As the most visible face of health expertise to the general public, health agencies have played a central role in alerting the public to the emerging COVID-19 threat, providing guidance for protective action, motivating compliance with health directives, and combating misinformation. Social media platforms such as Twitter have been a critical tool in this process, providing a communication channel that allows both rapid dissemination of messages to the public at large and individual-level engagement. Message dissemination and amplification is a necessary precursor to reaching audiences, both online and off, as well as inspiring action. Therefore, it is valuable for organizational risk communication to identify strategies and practices that may lead to increased message passing among online users. In this research, we examine message features shown in prior disasters to increase or decrease message retransmission under imminent threat conditions to develop models of official risk communicators' messages shared online from February 1, 2020-April 30, 2020. We develop a lexicon of keywords associated with risk communication about the pandemic response, then use automated coding to identify message content and message structural features. We conduct chi-square analyses and negative binomial regression modeling to identify the strategies used by official risk communicators that respectively increase and decrease message retransmission. Findings show systematic changes in message strategies over time and identify key features that affect message passing, both positively and negatively. These results have the potential to aid in message design strategies as the pandemic continues, or in similar future events.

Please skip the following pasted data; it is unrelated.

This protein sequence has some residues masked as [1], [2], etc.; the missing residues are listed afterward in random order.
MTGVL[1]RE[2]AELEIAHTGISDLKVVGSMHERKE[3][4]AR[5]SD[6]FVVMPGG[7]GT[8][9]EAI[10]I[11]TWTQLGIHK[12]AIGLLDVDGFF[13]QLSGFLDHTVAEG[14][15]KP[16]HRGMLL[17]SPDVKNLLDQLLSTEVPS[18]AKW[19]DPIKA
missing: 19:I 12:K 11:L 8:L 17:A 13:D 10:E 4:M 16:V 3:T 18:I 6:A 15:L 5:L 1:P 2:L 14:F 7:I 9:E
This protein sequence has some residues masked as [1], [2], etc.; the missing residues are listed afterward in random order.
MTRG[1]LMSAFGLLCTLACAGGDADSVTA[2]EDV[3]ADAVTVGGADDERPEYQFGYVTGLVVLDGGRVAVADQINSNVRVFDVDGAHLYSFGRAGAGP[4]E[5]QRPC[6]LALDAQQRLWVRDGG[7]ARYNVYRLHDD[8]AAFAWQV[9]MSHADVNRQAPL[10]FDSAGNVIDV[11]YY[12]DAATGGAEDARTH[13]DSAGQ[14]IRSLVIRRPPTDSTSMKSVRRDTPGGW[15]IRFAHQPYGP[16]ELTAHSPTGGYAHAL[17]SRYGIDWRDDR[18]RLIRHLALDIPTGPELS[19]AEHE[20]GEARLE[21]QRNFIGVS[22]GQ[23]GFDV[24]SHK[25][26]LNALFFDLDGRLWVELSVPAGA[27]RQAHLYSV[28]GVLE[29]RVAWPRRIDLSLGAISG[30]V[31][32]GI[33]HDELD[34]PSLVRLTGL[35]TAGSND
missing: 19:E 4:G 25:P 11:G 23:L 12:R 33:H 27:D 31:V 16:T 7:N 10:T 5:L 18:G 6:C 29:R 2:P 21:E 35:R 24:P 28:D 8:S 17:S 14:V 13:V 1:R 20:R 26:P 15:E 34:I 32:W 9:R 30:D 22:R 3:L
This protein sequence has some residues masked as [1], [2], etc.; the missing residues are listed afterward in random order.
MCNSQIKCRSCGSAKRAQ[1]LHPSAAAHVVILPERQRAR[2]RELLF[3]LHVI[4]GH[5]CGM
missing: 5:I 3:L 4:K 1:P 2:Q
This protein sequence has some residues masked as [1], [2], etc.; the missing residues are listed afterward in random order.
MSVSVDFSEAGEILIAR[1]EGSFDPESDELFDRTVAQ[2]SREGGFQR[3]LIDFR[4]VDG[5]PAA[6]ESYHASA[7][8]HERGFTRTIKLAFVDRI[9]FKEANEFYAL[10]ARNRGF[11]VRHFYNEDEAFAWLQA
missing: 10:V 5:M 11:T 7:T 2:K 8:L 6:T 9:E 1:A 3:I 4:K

Assuntos
Betacoronavirus , Doenças Transmissíveis Emergentes , Comunicação , Infecções por Coronavirus , Disseminação de Informação/métodos , Pandemias , Pneumonia Viral , Mídias Sociais , Distribuição de Qui-Quadrado , Emergências , Serviços Médicos de Emergência/organização & administração , Órgãos Governamentais , Humanos , Internet , Meios de Comunicação de Massa , Modelos Estatísticos , Modelos Teóricos , Administração em Saúde Pública , Gestão da Segurança , Mídias Sociais/estatística & dados numéricos